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Is it true that Fianna Fáil has no policies? Well, not really...

It’s a constant claim thrown at the party, but it turns out it has more than a few ideas.

“YOU HAVE NO policies.”

It’s a claim that’s being constantly levelled at Fianna Fáil these days, particularly from Fine Gael and its press office which delivered this deep burn before Christmas:

fg-press-release-ff

Surely, this can’t be the case?

It turns out it isn’t really. So we’ve taken a look at some Fianna Fáil policy documents to see where the party stands on a number of key issues:

Political reform

The Irish people and their country have changed but their political system has not.

That’s a line highlighted in the party’s Real Political Reform policy discussion document, where it notes that “past political failures will continue to reappear if there is no substantive reform”.

Mahon Tribunal Party leader Micheál Martin Source: Julien Behal

The paper states that, despite all parties agreeing that changes needed to take place following the 2011 General Election, Fine Gael and Labour have engaged in “a concerted push to actually reinforce all of the central elements of our political system”.

“The lessons of the crisis will not have been learned if the basic structures of the political system remain unreformed.” the document notes.

Owning up

All of the criticism is not reserved for outside of party ranks, however, as the paper adds: “We fully accept that we failed to propose and implement systemic reforms during our time in government and as the largest party in the Oireachtas.”

BERTIE AHERN FIANNA FAIL ABORTION REFERENDUM BILL Micheál Martin with former party leader and Taosieach Bertie Ahern (2001) Source: Leon Farrell/Photocall Ireland

So, what is the party suggesting now?

We believe that freeing the Oireachtas from the absolute control of government is the single most important reform which is required.

Fianna Fáil lists a number of signs the Government has excessive power, when compared to “all other parliamentary democracies”.

It references the fact that there is a constitutional ban “preventing any non-member of Government even getting a vote on a proposal which involves spending money”, and that the “Dáil’s order of business can only be set or altered on the proposal of Government”.

Micheál Martin’s party wants an independent ‘Oireachtas Office of Policy and Economic Oversight’ group established to, well, oversee policies and review economic projections.

Fianna Fáil is also calling for any 20 members of the Dáil to be entitled to propose an amendment to the order of business, and for two hours’ notice to be given to all groups if the order is to be changed.

Ceann Comhairle and Seanad

The opposition’s feud with Seán Barrett has been resolved, but Fianna Fáil believes his role needs to be revamped.

File Photo D Day for the Ceann Comhairle Sean Barrett Ceann Comhairle Seán Barrett Source: Sam Boal/Photocall Ireland

In its report, the party says the fact that the Ceann Comhairle doesn’t need to seek re-election “brings with it a number of serious problems”.

Unlike the Westminster precedent, where the Speaker is a powerful and independent office holder, there is no expectation that the Ceann Comhairle will remain independent of party connections after stepping down.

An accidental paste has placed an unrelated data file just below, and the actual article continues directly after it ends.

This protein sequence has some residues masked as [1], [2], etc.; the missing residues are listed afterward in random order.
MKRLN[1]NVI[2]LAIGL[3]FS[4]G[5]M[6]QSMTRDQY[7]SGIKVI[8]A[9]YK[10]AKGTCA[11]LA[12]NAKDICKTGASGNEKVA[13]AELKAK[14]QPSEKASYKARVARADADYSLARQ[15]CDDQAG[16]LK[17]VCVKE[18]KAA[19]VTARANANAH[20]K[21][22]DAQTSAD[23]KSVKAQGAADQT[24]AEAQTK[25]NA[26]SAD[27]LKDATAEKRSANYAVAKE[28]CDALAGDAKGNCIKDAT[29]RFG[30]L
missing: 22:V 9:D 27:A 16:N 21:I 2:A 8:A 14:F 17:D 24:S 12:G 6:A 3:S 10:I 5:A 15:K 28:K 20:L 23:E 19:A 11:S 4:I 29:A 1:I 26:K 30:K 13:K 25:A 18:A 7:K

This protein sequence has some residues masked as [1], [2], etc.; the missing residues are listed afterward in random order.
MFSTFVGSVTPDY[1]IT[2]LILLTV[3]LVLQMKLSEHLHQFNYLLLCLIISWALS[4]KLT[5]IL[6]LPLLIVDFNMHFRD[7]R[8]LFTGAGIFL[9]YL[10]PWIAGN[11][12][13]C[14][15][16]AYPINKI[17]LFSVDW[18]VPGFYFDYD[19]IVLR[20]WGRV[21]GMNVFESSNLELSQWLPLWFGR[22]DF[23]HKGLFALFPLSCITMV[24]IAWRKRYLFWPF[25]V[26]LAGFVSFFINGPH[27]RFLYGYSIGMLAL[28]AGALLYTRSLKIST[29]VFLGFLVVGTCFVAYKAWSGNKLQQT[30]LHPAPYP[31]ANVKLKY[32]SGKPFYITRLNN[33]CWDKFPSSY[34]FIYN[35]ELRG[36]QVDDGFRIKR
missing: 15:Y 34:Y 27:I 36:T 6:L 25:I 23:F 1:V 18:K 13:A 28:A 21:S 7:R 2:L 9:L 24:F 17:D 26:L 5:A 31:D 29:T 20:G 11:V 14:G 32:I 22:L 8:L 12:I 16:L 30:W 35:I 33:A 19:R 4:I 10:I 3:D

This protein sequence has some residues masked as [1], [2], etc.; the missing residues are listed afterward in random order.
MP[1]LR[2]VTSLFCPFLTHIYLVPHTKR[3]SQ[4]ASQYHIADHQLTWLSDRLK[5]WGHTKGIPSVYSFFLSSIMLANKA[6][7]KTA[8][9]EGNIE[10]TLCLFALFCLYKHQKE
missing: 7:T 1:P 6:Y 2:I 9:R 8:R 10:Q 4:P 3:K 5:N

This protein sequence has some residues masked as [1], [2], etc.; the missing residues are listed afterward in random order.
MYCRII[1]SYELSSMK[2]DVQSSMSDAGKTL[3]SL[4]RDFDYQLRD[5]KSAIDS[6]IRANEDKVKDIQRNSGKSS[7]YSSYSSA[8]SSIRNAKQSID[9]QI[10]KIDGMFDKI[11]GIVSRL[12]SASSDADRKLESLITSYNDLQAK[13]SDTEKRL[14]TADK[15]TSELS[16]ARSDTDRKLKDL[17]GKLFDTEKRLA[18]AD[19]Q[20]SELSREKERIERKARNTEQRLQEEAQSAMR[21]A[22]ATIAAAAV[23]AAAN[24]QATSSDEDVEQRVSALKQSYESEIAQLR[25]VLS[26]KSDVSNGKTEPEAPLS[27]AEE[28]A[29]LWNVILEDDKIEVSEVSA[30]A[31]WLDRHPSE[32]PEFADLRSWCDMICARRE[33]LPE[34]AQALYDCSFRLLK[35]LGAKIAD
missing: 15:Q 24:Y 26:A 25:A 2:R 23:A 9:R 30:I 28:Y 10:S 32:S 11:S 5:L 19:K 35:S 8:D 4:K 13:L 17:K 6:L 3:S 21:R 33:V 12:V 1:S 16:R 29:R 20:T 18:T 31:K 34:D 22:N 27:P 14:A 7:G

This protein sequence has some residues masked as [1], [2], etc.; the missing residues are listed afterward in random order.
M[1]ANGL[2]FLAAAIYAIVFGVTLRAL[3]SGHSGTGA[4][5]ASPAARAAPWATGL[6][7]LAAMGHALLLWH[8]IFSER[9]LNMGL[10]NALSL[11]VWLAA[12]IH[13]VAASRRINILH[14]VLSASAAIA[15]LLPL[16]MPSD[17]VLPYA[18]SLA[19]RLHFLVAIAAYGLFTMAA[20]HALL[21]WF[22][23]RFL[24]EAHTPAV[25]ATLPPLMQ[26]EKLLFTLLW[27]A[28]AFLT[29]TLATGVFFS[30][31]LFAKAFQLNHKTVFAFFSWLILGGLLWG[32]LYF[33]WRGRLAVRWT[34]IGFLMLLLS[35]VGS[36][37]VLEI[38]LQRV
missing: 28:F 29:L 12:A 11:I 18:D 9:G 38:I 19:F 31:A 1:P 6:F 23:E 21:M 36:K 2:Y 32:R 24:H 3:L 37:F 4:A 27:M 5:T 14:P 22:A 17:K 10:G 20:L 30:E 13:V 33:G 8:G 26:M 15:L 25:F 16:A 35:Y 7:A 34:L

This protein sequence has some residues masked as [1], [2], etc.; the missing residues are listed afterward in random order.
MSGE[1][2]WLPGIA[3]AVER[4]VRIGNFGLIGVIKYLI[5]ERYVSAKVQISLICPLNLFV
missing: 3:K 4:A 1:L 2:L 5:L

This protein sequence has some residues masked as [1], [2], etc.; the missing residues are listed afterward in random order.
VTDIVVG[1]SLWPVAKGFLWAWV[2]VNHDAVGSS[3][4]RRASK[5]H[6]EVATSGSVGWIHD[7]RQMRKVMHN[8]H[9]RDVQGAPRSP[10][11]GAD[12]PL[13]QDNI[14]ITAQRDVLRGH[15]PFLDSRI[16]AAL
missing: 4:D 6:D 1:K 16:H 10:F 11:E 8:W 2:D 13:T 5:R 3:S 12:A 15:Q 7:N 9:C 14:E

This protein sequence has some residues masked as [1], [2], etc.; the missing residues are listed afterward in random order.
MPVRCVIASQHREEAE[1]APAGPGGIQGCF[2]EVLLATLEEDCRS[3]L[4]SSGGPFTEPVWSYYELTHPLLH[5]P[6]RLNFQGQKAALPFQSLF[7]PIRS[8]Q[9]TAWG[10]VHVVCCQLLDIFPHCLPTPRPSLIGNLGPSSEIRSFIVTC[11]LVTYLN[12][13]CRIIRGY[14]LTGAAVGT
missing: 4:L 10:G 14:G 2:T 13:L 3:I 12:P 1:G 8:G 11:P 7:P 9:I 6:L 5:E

The party thinks a secret ballot should be held to elect the Ceann Comhairle, but if the current system remains in place the automatic re-election for the role must be done without reducing the number of TDs elected in the successful person’s constituency.

File photo: voting in island communities gets underway Seanad Referendums Campaigns A referendum on abolishing the Seanad was defeated in October 2013. Source: Mark Stedman/Photocall Ireland

Fianna Fáil wants the Seanad to be reduced from 60 to 51 members, 40 of whom would be chosen in direct national elections. The party wants a 50:50 gender split in terms of potential candidates.

Pre-Budget 2015 Submission

Here’s what the party proposes:

Health

An extra €94.1 million, including:

  • €22.6 million for a minimum of 20,000 additional discretionary medical cards;
  • €20 million to tackle waiting lists;
  • €24 million to reduce the cost of medication by expanding the Drug Payment Scheme;  
  • €10 million to establish a National Mental Health Authority

Education

An additional commitment of €123 million, including:

  • €35 million to reduce the the pupil-teacher ratio in primary schools from 28:1 to 27:1, and reverse cuts in staffing at smaller schools;
  • €30 million to provide guidance counselling in schools;
  • €28 million for the maintenance and upgrading of school buildings

Housing

An extra €154 million, including:

  • €100 million on increasing social housing allocation through local authorities;
  • €23 million on housing grants for people with disabilities

Taxes

Fianna Fáil proposes increasing tax credits and reworking the Universal Social Charge (USC) bands. It wants the lower rates of USC to be expanded “as resources allow” to increase the number of people paying less than 7%.

The party thinks it can make an additional €361 million in taxes, including:

  • €60 million on a 20% tax equivalent on sugar-sweetened drinks: 
  • €61 million by increasing the cost of a packet of cigarettes by €0.50
  • €40 million by extending betting duty to include online bets.

Employment

Fianna Fáil says it will create jobs and boost the economy by encouraging entrepreneurship from an early age, providing a system of advice for SMEs in distress, and introducing a voluntary PRSI scheme for the self-employed.

A full breakdown of the party’s budgetary suggestions is available here.

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This TD wants to tax lotto winnings to pay for more teachers

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About the author:

Órla Ryan

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